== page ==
Information supplied by the Cloud Foundation
Wild Horses Cost Taxpayers Virtually nothing on Federal Lands
Private "Welfare Cattle" being herded onto BLM Antelope Complex while Wild Horse roundup was being conducted ~ photo by Terry Fitch
COLO. SPRINGS, CO (Feb. 16, 2012) – The Obama Administration proposal to increase public land grazing fees from the regulatory minimum will do little to match the administrative costs of the program according to the Colorado-based, Cloud Foundation (TCF). The fee would increase by $1.00 per month for a cow/calf pair or five head of sheep. TCF has long advocated for a dramatic increase in the fees for “welfare” livestock ranching on Bureau of Land Management (BLM) and U.S. Forest Service lands.
“Fees would have to increase by an impossible 600% just to match the administrative costs of the public lands grazing program,” states Ginger Kathrens, Executive Director of The Cloud Foundation. “We continue to request a reduction in the destructive overgrazing of livestock on public lands and to allocate a fair share of forage for wild horses and other wildlife.”
Livestock grazing covers over two-thirds of BLM maintained land while wild horses occupy only 11% of these lands and are outnumbered by cattle and sheep by as much as 100 to 1. The grazing program costs $144 million annually to administer while netting only $21 million per year, leaving taxpayers to foot a yearly $123 million bill.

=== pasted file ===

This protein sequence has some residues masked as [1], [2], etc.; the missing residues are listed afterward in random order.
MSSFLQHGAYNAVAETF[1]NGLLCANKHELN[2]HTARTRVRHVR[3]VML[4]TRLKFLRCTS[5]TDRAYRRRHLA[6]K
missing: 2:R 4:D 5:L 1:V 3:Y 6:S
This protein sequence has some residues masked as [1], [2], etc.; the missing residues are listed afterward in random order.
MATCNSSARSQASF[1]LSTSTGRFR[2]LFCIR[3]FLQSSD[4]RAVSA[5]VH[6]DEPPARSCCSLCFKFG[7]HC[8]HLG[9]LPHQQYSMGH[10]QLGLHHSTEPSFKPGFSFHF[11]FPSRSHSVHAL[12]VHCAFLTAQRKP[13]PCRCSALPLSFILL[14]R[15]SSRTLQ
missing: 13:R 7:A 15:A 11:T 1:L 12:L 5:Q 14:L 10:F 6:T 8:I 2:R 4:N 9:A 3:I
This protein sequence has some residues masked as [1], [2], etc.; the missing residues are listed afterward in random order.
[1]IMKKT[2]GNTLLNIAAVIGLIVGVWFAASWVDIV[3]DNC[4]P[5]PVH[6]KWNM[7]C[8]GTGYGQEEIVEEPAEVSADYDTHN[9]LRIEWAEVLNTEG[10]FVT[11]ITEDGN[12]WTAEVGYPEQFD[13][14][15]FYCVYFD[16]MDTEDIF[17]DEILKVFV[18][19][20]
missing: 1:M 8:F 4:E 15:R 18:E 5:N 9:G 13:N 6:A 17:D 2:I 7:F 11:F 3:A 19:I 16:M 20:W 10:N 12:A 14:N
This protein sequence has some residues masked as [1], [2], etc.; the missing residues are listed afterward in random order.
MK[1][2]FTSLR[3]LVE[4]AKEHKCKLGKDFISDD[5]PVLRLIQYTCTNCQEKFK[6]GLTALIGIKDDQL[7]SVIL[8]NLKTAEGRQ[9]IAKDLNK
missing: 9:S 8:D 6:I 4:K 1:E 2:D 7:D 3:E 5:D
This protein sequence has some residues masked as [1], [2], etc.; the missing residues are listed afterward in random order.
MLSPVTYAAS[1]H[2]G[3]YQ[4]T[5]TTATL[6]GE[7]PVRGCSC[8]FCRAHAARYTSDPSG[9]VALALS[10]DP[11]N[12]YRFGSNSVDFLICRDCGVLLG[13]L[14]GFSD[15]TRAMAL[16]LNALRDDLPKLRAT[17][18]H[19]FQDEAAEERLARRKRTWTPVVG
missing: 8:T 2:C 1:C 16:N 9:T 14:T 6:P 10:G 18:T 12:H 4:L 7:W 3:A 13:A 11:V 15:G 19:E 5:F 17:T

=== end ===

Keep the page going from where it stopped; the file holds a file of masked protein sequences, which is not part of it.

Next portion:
“My lessees near Maybell, Colorado on the Western Slope, pay 10 times more than what public land permittees pay,” states Lyn McCormick, a horse and buffalo producer in northern Colorado. “Here on the Eastern Slope of Colorado it’s even higher, ranging from between $20 – $40 per cow/calf pair per month—a far cry from what permittees pay, which does not begin to cover the cost of the effects of overgrazing and the degradation of the public lands.”
BLM is currently conducting six Rapid Ecoregional Assessment (REAs) studies across the West, but eliminated livestock grazing from scientific evaluation due to “anxiety from ‘stakeholders,’ fear of litigation, and lack of available data on grazing impacts” according to Public Employees for Environment Responsibility (PEER), a government watchdog group representing the public interest.
“How can you do any credible study of public land health without looking at the impacts caused by the single largest user?” asks Craig Downer, wildlife ecologist and author of the just released The Wild Horse Conspiracy. “What happened to the pledge of transparency from the Obama Administration and the application of science-based decisions?”
It is estimated that 2-3 million head of livestock graze on public lands, resulting in less than 3-4% of the nation’s total beef output. Public lands livestock permittees currently pay $1.35 per AUM (a cow/calf pair or five sheep per month) to graze on public lands—the regulatory minimum according to standards set by the Public Rangelands Improvement Act (PRIA).
In the early 1990’s, former President Clinton’s Secretary of the Interior, Bruce Babbitt, attempted to raise public land grazing fee but was met by staunch opposition from the livestock producers and the Administration withdrew the increase.